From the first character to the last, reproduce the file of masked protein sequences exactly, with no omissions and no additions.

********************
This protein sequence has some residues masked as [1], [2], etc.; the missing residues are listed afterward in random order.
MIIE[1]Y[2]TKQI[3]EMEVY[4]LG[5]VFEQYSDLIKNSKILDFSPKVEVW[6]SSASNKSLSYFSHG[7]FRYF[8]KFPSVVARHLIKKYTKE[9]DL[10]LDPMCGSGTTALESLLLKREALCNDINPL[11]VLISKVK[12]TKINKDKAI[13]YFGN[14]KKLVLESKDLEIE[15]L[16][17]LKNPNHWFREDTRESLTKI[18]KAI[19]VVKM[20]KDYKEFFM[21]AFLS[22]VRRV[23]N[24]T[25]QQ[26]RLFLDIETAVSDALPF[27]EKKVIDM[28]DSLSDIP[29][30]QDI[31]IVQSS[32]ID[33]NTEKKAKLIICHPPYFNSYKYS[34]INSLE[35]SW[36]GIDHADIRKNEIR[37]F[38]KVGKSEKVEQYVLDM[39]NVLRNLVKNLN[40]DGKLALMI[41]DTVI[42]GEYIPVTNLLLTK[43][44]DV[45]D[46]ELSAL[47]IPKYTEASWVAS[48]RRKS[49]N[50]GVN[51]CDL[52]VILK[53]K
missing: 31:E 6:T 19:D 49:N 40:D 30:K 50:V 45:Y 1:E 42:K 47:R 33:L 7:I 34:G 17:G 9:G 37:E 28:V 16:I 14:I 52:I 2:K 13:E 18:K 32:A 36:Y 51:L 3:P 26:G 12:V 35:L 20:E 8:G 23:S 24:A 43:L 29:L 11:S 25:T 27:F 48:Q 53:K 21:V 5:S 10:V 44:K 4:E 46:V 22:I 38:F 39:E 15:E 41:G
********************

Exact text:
This protein sequence has some residues masked as [1], [2], etc.; the missing residues are listed afterward in random order.
MIIE[1]Y[2]TKQI[3]EMEVY[4]LG[5]VFEQYSDLIKNSKILDFSPKVEVW[6]SSASNKSLSYFSHG[7]FRYF[8]KFPSVVARHLIKKYTKE[9]DL[10]LDPMCGSGTTALESLLLKREALCNDINPL[11]VLISKVK[12]TKINKDKAI[13]YFGN[14]KKLVLESKDLEIE[15]L[16][17]LKNPNHWFREDTRESLTKI[18]KAI[19]VVKM[20]KDYKEFFM[21]AFLS[22]VRRV[23]N[24]T[25]QQ[26]RLFLDIETAVSDALPF[27]EKKVIDM[28]DSLSDIP[29][30]QDI[31]IVQSS[32]ID[33]NTEKKAKLIICHPPYFNSYKYS[34]INSLE[35]SW[36]GIDHADIRKNEIR[37]F[38]KVGKSEKVEQYVLDM[39]NVLRNLVKNLN[40]DGKLALMI[41]DTVI[42]GEYIPVTNLLLTK[43][44]DV[45]D[46]ELSAL[47]IPKYTEASWVAS[48]RRKS[49]N[50]GVN[51]CDL[52]VILK[53]K
missing: 31:E 6:T 19:D 49:N 40:D 30:K 50:V 45:Y 1:E 42:K 47:R 33:L 7:I 34:G 17:G 9:G 37:E 28:V 16:I 14:I 52:I 2:K 13:E 18:K 32:A 36:Y 51:L 3:P 26:G 12:V 35:L 20:E 8:G 23:S 24:A 43:L 29:L 11:S 25:T 27:F 48:Q 53:K 21:V 5:S 10:V 44:K 4:E 46:V 22:I 38:F 39:E 15:E 41:G